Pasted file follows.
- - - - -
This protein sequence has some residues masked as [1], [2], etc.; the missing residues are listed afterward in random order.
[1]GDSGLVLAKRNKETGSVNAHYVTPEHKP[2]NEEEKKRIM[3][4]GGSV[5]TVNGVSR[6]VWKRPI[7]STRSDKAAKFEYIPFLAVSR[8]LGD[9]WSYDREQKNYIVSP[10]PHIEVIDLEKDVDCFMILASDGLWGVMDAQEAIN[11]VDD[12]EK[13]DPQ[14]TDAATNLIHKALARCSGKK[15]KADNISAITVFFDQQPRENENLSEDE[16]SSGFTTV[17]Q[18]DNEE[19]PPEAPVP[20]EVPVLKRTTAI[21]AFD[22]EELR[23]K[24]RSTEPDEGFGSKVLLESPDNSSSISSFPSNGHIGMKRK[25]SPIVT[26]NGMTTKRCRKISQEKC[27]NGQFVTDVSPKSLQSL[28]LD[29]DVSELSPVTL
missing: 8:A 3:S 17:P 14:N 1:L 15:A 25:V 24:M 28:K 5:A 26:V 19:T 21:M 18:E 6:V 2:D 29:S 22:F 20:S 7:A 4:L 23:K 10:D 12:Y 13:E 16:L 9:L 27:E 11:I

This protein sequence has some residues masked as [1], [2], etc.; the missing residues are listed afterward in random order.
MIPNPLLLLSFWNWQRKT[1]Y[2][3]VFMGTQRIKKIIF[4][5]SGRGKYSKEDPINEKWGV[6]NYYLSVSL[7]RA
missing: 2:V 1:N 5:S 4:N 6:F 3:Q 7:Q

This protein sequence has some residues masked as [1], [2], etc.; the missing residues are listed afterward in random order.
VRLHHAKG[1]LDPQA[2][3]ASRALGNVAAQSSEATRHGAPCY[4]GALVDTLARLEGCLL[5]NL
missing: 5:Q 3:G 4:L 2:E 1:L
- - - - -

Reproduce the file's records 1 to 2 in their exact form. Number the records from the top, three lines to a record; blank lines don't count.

This protein sequence has some residues masked as [1], [2], etc.; the missing residues are listed afterward in random order.
[1]GDSGLVLAKRNKETGSVNAHYVTPEHKP[2]NEEEKKRIM[3][4]GGSV[5]TVNGVSR[6]VWKRPI[7]STRSDKAAKFEYIPFLAVSR[8]LGD[9]WSYDREQKNYIVSP[10]PHIEVIDLEKDVDCFMILASDGLWGVMDAQEAIN[11]VDD[12]EK[13]DPQ[14]TDAATNLIHKALARCSGKK[15]KADNISAITVFFDQQPRENENLSEDE[16]SSGFTTV[17]Q[18]DNEE[19]PPEAPVP[20]EVPVLKRTTAI[21]AFD[22]EELR[23]K[24]RSTEPDEGFGSKVLLESPDNSSSISSFPSNGHIGMKRK[25]SPIVT[26]NGMTTKRCRKISQEKC[27]NGQFVTDVSPKSLQSL[28]LD[29]DVSELSPVTL
missing: 8:A 3:S 17:P 14:N 1:L 15:A 25:V 24:M 28:K 5:A 26:V 19:T 21:M 18:E 6:V 2:D 29:S 22:F 20:S 7:A 4:L 23:K 10:D 12:Y 13:E 16:L 9:L 27:E 11:I

This protein sequence has some residues masked as [1], [2], etc.; the missing residues are listed afterward in random order.
MIPNPLLLLSFWNWQRKT[1]Y[2][3]VFMGTQRIKKIIF[4][5]SGRGKYSKEDPINEKWGV[6]NYYLSVSL[7]RA
missing: 2:V 1:N 5:S 4:N 6:F 3:Q 7:Q